We have grand jury in America, who are appointed by judges, who prosecutor go before and present evidence against defendant, the grand jury have special investigated powers, they can issue court order, to summon witness to testify, they can accept the prosecutor case or reject, the power to try a case rest in their hands

3 ( +3 / -0 )

How did he get from Tokyo to Kansai airport

Shinkansen.

the tight surveillance he was under

It was not tight. His only concern was hiding his face to avoid that anybody recognize him and yell "karurosugoooon..." just when he tried to enter the zone where his uber-plane was waiting.

2 ( +4 / -2 )

CS, “Japans own fault for keeping a foreigner in detention for well over 2 years.”

That’s some creative math there. Ghosn was first arrested in November of 2018 and has been out on bail during much of the time since.

Invalid CSRF

-4 ( +7 / -11 )

We have grand jury in America, who are appointed by judges, who prosecutor go before and present evidence against defendant, the grand jury have special investigated powers, they can issue court order, to summon witness to testify, they can accept the prosecutor case or reject, the power to try a case rest in their hands

And this is relevant how? I've mentioned it before and I'll mention it again. Japan is a civil law country not a common law country that the majority of people here seem to immediately think is the only valid type of legal system, since that is all they are exposed too.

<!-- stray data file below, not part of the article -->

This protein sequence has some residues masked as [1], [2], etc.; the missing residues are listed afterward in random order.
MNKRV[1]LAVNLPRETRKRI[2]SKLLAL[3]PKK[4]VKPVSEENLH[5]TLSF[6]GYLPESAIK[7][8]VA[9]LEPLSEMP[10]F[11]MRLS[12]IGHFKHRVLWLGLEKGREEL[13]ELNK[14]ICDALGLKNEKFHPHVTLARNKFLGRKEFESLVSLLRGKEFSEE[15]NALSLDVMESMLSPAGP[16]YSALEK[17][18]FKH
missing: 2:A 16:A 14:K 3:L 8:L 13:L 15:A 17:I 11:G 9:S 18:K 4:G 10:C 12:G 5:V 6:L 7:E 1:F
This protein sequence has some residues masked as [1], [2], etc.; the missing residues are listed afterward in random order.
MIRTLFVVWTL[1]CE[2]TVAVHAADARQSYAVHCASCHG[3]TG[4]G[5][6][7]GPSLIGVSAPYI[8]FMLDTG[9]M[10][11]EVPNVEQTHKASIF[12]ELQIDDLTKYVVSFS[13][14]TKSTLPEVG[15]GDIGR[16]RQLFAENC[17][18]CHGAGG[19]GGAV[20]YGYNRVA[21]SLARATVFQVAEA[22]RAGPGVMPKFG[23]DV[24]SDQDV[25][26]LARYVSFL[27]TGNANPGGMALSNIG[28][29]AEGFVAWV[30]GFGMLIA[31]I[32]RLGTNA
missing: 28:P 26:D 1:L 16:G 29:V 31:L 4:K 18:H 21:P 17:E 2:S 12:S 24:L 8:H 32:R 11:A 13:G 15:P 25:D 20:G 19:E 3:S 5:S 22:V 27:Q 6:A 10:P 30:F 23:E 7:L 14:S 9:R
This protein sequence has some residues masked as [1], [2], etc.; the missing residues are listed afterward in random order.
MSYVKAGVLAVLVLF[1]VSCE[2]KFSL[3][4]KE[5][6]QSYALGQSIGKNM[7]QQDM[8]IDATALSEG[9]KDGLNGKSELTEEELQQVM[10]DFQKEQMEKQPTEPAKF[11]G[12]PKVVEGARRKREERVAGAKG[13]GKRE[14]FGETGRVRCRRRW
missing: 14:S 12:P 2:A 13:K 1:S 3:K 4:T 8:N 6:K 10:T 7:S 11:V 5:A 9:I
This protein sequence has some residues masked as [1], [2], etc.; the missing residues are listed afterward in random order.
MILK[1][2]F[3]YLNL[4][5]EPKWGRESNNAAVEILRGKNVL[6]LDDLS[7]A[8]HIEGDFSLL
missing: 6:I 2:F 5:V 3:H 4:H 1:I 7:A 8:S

Let me expand on this statement. Judgements in Japan do not mention how the decision was reached so this opens up a biased claim, and if a confession is made this takes precedent over the law investigation. It is rarely possible to track the rationality of the judgement which is felt as biased and not fair.

Judgements in Japan are based on statutes and codified laws not case law (in other words what happened in previous cases). So yes, if someone make a confession it is taken as de facto evidence by the preciding judges. That being said, should Japan change their legal system to stop the automatic extension of detention? Probably.

But there are many countries that have civil law (France, Germany, Spain, most of Europe), so Ghosn should know how it works.